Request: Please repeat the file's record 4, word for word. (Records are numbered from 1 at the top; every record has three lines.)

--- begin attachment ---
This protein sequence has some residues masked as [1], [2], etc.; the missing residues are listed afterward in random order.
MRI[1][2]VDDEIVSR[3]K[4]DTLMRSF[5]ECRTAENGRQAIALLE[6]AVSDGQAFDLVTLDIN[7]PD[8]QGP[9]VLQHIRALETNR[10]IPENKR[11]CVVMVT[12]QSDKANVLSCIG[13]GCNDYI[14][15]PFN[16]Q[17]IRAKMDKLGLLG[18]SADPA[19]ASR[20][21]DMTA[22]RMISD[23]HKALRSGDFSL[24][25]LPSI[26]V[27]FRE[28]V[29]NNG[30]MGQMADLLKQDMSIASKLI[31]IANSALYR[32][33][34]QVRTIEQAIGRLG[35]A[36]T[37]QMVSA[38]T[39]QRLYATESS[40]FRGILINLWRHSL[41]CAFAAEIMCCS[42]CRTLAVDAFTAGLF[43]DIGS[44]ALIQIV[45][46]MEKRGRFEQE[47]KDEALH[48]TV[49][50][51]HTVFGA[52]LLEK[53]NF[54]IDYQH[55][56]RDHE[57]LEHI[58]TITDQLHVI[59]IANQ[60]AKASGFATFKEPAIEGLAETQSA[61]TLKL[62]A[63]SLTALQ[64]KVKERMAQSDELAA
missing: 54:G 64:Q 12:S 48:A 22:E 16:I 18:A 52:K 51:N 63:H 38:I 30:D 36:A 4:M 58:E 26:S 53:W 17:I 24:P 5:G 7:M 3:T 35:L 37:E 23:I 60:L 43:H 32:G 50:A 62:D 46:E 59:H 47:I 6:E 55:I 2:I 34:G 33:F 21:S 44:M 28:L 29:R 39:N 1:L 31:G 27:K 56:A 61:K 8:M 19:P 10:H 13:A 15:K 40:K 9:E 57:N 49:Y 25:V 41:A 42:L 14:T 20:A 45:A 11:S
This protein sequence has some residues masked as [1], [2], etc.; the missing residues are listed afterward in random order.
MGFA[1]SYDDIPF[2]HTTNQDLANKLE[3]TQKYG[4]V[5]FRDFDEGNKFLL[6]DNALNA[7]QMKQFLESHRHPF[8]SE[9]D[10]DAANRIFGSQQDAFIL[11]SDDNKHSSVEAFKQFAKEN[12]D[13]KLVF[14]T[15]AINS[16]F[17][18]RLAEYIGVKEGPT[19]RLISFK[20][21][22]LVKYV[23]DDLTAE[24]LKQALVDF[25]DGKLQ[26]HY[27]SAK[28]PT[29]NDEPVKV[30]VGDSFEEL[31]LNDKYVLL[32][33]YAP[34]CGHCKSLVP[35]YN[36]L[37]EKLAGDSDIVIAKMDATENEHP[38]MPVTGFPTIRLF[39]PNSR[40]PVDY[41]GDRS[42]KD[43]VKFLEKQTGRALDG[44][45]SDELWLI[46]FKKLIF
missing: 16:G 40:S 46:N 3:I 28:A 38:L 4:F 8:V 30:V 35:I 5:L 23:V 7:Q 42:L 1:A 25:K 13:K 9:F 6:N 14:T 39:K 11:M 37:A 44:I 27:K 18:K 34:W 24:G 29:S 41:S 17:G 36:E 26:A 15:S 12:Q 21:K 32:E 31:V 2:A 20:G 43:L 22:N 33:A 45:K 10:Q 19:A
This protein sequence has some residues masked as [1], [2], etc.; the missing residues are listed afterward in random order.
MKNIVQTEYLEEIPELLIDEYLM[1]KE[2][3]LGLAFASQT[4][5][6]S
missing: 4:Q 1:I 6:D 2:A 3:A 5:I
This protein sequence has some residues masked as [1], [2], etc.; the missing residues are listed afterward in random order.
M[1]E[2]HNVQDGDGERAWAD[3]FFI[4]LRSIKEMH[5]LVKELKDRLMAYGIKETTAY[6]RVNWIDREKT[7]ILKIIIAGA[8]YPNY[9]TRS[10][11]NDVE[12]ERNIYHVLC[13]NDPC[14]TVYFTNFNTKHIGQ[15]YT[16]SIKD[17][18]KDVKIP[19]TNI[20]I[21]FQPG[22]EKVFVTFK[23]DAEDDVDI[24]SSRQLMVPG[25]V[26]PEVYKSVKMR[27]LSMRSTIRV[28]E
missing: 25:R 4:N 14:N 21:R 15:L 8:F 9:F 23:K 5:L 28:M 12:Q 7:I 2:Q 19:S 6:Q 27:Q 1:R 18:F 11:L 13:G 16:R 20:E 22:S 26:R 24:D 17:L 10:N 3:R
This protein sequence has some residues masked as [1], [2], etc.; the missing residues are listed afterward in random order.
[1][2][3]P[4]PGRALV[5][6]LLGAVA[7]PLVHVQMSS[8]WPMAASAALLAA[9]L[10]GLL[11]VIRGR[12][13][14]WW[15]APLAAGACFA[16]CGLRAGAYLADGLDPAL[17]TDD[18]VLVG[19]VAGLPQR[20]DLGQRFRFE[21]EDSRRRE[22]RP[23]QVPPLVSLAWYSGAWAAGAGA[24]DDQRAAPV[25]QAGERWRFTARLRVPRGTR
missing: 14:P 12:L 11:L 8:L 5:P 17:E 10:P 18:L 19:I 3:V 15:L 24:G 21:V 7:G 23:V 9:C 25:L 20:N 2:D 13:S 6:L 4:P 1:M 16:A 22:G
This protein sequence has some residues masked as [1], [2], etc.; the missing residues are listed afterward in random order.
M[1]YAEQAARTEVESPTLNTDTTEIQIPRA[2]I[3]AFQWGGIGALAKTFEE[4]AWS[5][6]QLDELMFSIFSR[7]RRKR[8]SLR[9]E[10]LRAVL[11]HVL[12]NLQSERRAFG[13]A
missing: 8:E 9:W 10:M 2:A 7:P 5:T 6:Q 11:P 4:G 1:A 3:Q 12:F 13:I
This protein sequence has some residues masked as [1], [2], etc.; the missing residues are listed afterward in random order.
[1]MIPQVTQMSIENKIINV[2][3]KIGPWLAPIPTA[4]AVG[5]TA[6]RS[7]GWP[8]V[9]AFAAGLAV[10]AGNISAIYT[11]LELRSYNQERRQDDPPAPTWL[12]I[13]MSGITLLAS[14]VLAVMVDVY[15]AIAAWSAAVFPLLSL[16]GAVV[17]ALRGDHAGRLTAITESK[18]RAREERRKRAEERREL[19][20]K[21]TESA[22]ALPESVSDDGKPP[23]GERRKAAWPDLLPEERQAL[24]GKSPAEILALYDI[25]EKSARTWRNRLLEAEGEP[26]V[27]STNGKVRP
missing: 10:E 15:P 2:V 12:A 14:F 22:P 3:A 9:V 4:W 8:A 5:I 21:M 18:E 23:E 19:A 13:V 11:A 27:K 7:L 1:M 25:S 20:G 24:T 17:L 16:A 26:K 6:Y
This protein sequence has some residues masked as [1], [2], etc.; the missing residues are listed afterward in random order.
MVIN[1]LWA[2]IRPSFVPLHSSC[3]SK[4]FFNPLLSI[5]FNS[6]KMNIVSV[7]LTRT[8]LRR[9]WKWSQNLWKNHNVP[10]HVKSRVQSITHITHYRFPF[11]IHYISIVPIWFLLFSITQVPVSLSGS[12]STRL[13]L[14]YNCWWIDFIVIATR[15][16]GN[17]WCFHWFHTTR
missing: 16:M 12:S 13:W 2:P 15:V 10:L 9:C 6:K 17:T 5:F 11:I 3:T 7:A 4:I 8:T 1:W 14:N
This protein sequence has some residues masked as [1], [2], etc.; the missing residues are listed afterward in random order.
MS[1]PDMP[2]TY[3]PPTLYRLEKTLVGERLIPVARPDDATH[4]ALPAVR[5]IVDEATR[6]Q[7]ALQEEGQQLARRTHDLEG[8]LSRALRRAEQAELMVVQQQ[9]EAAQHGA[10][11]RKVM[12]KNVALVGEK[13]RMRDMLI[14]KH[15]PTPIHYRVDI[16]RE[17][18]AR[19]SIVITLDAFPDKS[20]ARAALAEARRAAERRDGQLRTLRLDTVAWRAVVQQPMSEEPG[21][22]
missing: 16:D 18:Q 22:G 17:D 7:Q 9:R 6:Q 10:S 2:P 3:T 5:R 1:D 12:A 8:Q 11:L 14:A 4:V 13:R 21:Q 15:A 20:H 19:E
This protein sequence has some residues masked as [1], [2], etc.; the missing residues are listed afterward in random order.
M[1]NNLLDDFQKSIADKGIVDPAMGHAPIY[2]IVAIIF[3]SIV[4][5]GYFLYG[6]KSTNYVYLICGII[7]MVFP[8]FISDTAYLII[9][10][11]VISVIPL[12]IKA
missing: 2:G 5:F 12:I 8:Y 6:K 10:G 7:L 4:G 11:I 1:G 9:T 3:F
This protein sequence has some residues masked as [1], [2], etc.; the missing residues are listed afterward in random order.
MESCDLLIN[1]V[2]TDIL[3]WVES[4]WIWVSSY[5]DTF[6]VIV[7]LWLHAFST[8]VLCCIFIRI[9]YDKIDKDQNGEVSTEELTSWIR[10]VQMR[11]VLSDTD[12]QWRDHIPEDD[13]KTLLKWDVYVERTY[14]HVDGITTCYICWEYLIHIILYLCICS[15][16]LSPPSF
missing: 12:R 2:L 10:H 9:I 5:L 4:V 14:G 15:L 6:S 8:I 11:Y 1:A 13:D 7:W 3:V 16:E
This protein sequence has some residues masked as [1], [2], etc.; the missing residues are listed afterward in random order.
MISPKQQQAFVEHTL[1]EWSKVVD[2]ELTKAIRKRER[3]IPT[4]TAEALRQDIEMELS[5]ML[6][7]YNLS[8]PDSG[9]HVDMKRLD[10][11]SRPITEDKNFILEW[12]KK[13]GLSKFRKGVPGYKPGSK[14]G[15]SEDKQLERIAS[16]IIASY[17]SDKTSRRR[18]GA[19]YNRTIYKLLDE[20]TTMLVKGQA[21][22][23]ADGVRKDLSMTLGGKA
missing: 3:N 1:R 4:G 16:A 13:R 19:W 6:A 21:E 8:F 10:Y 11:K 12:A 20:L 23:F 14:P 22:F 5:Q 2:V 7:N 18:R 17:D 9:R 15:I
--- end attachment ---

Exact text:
This protein sequence has some residues masked as [1], [2], etc.; the missing residues are listed afterward in random order.
M[1]E[2]HNVQDGDGERAWAD[3]FFI[4]LRSIKEMH[5]LVKELKDRLMAYGIKETTAY[6]RVNWIDREKT[7]ILKIIIAGA[8]YPNY[9]TRS[10][11]NDVE[12]ERNIYHVLC[13]NDPC[14]TVYFTNFNTKHIGQ[15]YT[16]SIKD[17][18]KDVKIP[19]TNI[20]I[21]FQPG[22]EKVFVTFK[23]DAEDDVDI[24]SSRQLMVPG[25]V[26]PEVYKSVKMR[27]LSMRSTIRV[28]E
missing: 25:R 4:N 14:N 21:R 15:L 8:F 9:F 23:K 5:L 28:M 12:Q 7:I 2:Q 19:S 6:Q 27:Q 1:R 18:F 11:L 13:G 16:R 20:E 22:S 26:R 24:D 17:L 10:N 3:R